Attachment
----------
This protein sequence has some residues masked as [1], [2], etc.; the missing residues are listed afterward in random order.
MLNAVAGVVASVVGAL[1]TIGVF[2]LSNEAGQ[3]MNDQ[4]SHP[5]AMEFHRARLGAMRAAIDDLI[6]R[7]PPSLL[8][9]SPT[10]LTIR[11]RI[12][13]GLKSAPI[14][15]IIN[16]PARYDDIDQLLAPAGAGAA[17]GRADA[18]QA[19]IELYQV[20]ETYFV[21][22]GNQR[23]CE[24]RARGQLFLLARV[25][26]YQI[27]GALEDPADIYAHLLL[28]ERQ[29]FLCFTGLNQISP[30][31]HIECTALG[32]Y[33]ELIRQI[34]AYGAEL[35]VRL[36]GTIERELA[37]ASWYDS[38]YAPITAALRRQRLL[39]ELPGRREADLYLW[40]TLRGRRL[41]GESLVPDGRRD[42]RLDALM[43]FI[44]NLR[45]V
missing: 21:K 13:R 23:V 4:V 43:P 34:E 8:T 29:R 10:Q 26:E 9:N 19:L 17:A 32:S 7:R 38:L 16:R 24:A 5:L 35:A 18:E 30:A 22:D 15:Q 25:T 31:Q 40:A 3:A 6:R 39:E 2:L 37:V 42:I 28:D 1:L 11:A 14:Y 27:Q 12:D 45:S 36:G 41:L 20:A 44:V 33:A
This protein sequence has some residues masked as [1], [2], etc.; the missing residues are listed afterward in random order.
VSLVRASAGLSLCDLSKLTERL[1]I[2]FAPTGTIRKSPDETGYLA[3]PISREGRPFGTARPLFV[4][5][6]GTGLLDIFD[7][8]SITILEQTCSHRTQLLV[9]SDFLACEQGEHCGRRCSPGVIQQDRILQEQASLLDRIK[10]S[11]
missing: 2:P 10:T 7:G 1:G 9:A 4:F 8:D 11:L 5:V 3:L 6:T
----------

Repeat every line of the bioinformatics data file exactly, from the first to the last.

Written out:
This protein sequence has some residues masked as [1], [2], etc.; the missing residues are listed afterward in random order.
MLNAVAGVVASVVGAL[1]TIGVF[2]LSNEAGQ[3]MNDQ[4]SHP[5]AMEFHRARLGAMRAAIDDLI[6]R[7]PPSLL[8][9]SPT[10]LTIR[11]RI[12][13]GLKSAPI[14][15]IIN[16]PARYDDIDQLLAPAGAGAA[17]GRADA[18]QA[19]IELYQV[20]ETYFV[21][22]GNQR[23]CE[24]RARGQLFLLARV[25][26]YQI[27]GALEDPADIYAHLLL[28]ERQ[29]FLCFTGLNQISP[30][31]HIECTALG[32]Y[33]ELIRQI[34]AYGAEL[35]VRL[36]GTIERELA[37]ASWYDS[38]YAPITAALRRQRLL[39]ELPGRREADLYLW[40]TLRGRRL[41]GESLVPDGRRD[42]RLDALM[43]FI[44]NLR[45]V
missing: 21:K 13:R 23:V 4:V 43:P 34:E 8:T 29:R 10:Q 26:E 9:N 19:L 17:A 32:S 7:R 38:L 16:R 24:A 5:L 35:A 18:E 30:A 22:D 15:Q 25:T 31:Q 40:A 3:A 6:R 39:E 2:L 37:V 42:I 28:D 1:L 11:A 14:Y 27:Q 12:D 45:S 36:G 41:L 20:A 44:V 33:A
This protein sequence has some residues masked as [1], [2], etc.; the missing residues are listed afterward in random order.
VSLVRASAGLSLCDLSKLTERL[1]I[2]FAPTGTIRKSPDETGYLA[3]PISREGRPFGTARPLFV[4][5][6]GTGLLDIFD[7][8]SITILEQTCSHRTQLLV[9]SDFLACEQGEHCGRRCSPGVIQQDRILQEQASLLDRIK[10]S[11]
missing: 2:P 10:T 7:G 1:G 9:A 4:F 8:D 11:L 5:V 3:L 6:T